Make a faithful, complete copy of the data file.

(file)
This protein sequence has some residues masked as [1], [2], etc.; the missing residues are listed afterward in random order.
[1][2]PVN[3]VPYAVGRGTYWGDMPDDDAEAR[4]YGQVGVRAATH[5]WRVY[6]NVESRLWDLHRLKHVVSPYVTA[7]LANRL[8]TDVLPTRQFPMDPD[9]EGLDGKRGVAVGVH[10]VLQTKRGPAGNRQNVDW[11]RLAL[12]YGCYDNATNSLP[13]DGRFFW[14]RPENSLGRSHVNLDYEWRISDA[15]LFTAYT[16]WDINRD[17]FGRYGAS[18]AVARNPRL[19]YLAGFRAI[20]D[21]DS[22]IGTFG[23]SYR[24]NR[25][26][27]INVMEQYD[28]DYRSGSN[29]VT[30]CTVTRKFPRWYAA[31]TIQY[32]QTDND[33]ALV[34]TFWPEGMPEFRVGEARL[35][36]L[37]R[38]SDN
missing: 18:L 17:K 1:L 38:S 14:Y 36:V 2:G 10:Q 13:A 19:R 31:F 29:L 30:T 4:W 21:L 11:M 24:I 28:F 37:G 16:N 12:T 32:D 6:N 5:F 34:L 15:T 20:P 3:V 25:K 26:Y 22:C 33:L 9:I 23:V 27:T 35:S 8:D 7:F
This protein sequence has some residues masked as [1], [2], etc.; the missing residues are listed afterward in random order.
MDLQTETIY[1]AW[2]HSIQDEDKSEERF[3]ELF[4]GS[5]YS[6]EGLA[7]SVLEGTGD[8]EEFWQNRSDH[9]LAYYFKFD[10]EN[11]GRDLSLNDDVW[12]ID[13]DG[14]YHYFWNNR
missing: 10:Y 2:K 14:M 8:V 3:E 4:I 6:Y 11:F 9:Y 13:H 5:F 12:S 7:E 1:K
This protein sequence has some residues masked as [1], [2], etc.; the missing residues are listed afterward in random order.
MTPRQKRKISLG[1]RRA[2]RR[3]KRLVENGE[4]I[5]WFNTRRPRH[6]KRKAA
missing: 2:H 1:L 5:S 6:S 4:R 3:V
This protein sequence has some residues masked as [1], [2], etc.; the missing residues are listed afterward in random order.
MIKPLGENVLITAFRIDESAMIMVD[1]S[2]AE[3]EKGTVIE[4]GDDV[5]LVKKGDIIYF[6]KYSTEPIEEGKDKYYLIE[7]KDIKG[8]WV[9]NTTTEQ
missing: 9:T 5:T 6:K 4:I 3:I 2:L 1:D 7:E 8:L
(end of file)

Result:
This protein sequence has some residues masked as [1], [2], etc.; the missing residues are listed afterward in random order.
[1][2]PVN[3]VPYAVGRGTYWGDMPDDDAEAR[4]YGQVGVRAATH[5]WRVY[6]NVESRLWDLHRLKHVVSPYVTA[7]LANRL[8]TDVLPTRQFPMDPD[9]EGLDGKRGVAVGVH[10]VLQTKRGPAGNRQNVDW[11]RLAL[12]YGCYDNATNSLP[13]DGRFFW[14]RPENSLGRSHVNLDYEWRISDA[15]LFTAYT[16]WDINRD[17]FGRYGAS[18]AVARNPRL[19]YLAGFRAI[20]D[21]DS[22]IGTFG[23]SYR[24]NR[25][26][27]INVMEQYD[28]DYRSGSN[29]VT[30]CTVTRKFPRWYAA[31]TIQY[32]QTDND[33]ALV[34]TFWPEGMPEFRVGEARL[35][36]L[37]R[38]SDN
missing: 18:L 17:K 1:L 38:S 14:Y 36:V 2:G 10:Q 13:A 19:R 31:F 29:L 30:T 4:W 21:L 11:M 24:I 28:F 37:G 16:N 12:T 32:D 6:N 5:F 34:L 15:T 20:P 3:V 25:K 26:Y 22:C 33:L 9:I 23:V 27:T 35:S 8:D 7:F
This protein sequence has some residues masked as [1], [2], etc.; the missing residues are listed afterward in random order.
MDLQTETIY[1]AW[2]HSIQDEDKSEERF[3]ELF[4]GS[5]YS[6]EGLA[7]SVLEGTGD[8]EEFWQNRSDH[9]LAYYFKFD[10]EN[11]GRDLSLNDDVW[12]ID[13]DG[14]YHYFWNNR
missing: 10:Y 2:K 14:M 8:V 3:E 4:I 6:Y 11:F 9:Y 13:H 5:F 12:S 7:E 1:K
This protein sequence has some residues masked as [1], [2], etc.; the missing residues are listed afterward in random order.
MTPRQKRKISLG[1]RRA[2]RR[3]KRLVENGE[4]I[5]WFNTRRPRH[6]KRKAA
missing: 2:H 1:L 5:S 6:S 4:R 3:V
This protein sequence has some residues masked as [1], [2], etc.; the missing residues are listed afterward in random order.
MIKPLGENVLITAFRIDESAMIMVD[1]S[2]AE[3]EKGTVIE[4]GDDV[5]LVKKGDIIYF[6]KYSTEPIEEGKDKYYLIE[7]KDIKG[8]WV[9]NTTTEQ
missing: 9:T 5:T 6:K 4:I 3:I 2:L 1:D 7:E 8:L